The story of the remarkable life of Louis Zamperini has been told in the film “Unbroken” which came out in 2014, the same year in which he died at the age of 97. After a troubled adolescence Louis took up athletics and competed in the 1936 Olympic Games in Berlin. When World War II broke out he became a bombardier on a B-24 bomber. In 1943 his plane was shot down over the South Pacific and he was reported missing, presumed dead. He and another airman spent 47 days clinging to a raft only to be captured by the Japanese and to become prisoners of war.

While he was a prisoner of war, Louis endured constant brutality at the hands of a man the prisoners called “The Bird.” His real name was Mutsuhiro Watanabe who was a sadistically cruel and abusive man who terrorised the prisoners. He singled Louis out for particularly harsh treatment. After the war ended Watanabe was on the list of the most wanted war criminals in Japan but was never brought to justice.

When the war ended Louis returned to the United States and went on speaking tours. He was treated as a hero but, despite outward appearances, his life was falling apart. He was struggling to cope with his horrific experiences as a prisoner of war and had frequent nightmares about Watanabe. Louis was filled with anger, anxiety and hatred. He sought solace in alcohol and planned to return to Japan to murder Watanabe. He realised he needed help.

In 1949 Louis reluctantly attended a Billy Graham Crusade in Los Angeles. He didn’t like what he heard and told his wife he would not go to another meeting, but he did. One night he responded to the invitation to experience forgiveness and salvation and received Jesus Christ as his saviour. That same night his nightmares stopped, and he poured all his alcohol down the drain.

Louis was a new man and started a camp for young people from troubled backgrounds. Amazingly, after his conversion his desire for vengeance left him completely. He forgave his former captors and met many of his fellow prisoners. He also met with 850 Japanese war criminals and warmly greeted them. When one former Japanese soldier said he couldn’t understand how he could forgive them Louis replied, “Well, Mr Sasaki, when Christ was crucified he said, ‘Forgive them Father, they know not what they do.’ It is only through the Cross that I can come back here and say this, but I do forgive you.”

When enemies become friends

Captain Bill Smyly, who died recently at the age of 95, was one of the last veterans of the Chindit expeditions in the Burma Campaign in World War II. In 1943, when serving with the 3rd Battalion, 2nd King Edward’s Own Gurkha Rifles, he was appointed Animal Transport Officer and was put in charge of the mules. He marched with 3000 Chindits from India into Burma on a mission to cut the main railway line between Mandalay and Myitkyina and to harass the Japanese forces. Heavy weapons, equipment and rations were carried by the mules.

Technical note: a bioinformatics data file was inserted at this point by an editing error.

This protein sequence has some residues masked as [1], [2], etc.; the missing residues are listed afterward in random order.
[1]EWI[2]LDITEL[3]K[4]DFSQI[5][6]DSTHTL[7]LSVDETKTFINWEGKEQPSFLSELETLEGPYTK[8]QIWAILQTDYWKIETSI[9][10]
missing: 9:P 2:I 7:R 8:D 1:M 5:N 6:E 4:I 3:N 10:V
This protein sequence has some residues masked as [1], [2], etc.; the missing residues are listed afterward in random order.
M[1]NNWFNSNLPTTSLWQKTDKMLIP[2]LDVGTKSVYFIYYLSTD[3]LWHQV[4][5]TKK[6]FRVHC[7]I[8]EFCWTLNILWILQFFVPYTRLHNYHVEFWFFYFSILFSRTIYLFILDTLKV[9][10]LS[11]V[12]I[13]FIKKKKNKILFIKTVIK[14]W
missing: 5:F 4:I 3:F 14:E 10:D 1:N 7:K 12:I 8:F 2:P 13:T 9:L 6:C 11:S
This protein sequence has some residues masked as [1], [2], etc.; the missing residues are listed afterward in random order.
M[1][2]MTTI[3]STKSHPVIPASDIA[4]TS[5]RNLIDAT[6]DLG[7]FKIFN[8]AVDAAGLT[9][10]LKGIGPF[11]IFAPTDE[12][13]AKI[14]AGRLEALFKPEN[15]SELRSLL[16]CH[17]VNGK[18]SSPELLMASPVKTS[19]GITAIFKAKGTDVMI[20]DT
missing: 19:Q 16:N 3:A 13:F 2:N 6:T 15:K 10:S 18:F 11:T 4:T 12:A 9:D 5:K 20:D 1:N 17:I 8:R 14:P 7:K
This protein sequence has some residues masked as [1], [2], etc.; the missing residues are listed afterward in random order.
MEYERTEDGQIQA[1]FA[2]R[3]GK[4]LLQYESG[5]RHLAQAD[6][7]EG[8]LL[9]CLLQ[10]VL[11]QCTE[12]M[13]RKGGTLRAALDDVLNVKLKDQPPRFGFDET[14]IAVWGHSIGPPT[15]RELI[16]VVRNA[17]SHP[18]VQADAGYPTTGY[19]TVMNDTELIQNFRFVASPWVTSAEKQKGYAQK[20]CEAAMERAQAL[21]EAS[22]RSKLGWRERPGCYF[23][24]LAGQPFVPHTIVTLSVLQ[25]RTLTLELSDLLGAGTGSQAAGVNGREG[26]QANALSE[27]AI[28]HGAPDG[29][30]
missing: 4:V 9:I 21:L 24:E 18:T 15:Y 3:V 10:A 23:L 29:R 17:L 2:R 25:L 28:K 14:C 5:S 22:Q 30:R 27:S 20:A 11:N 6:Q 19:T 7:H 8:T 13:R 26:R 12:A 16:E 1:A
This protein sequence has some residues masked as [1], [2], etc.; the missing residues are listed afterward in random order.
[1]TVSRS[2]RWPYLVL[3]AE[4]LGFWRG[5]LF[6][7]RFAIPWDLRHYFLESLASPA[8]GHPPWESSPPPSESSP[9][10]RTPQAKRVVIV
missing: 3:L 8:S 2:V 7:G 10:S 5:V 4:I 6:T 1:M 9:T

Marching through the jungle in intense heat and torrential rain, they endured repeated bouts of malaria and dysentery. If they were badly injured, they were left at a village. This usually meant capture or death. After achieving their objectives, the troops returned to India in small groups. Bill contracted beriberi, which affected his eyesight and made his feet swell up making it difficult to walk. He became separated from his unit and had to struggle on alone. For many weeks he trekked hundreds of miles through the jungle, receiving food and shelter from local tribesmen. His family were told that he had died but, eventually, he reached Fort Hertz, a remote British military outpost in north-east Burma.

Bill was born in China, the son of Irish missionary doctors. After the war he gained a degree at Cambridge University and became a journalist. Later, he taught at a Chinese University before retiring to Bedford. Bill was a Christian and was an active member of his local church. He also belonged to the Burma Campaign Society which was established in 1983 by Masao Hirakubo. The aim of the society is to encourage reconciliation and mutual understanding between British and Japanese soldiers who had previously been enemies, and especially those who had been involved in the Burma Campaign.

Reconciliation is a great priority in our divided world and is at the heart of what Jesus Christ came into the world to accomplish. The apostle Paul wrote, “God brought us back to himself through Christ and has given us this task of reconciling people to him. For God was in Christ, reconciling the world to himself, no longer counting people’s sins against them and he gave us this wonderful message of reconciliation. So we are Christ’s ambassadors. We speak for Christ when we plead, ‘Come back to God!’” Because Bill Smyly had himself been reconciled to God through Jesus he was committed to seeking reconciliation with people who, previously, had been his enemies.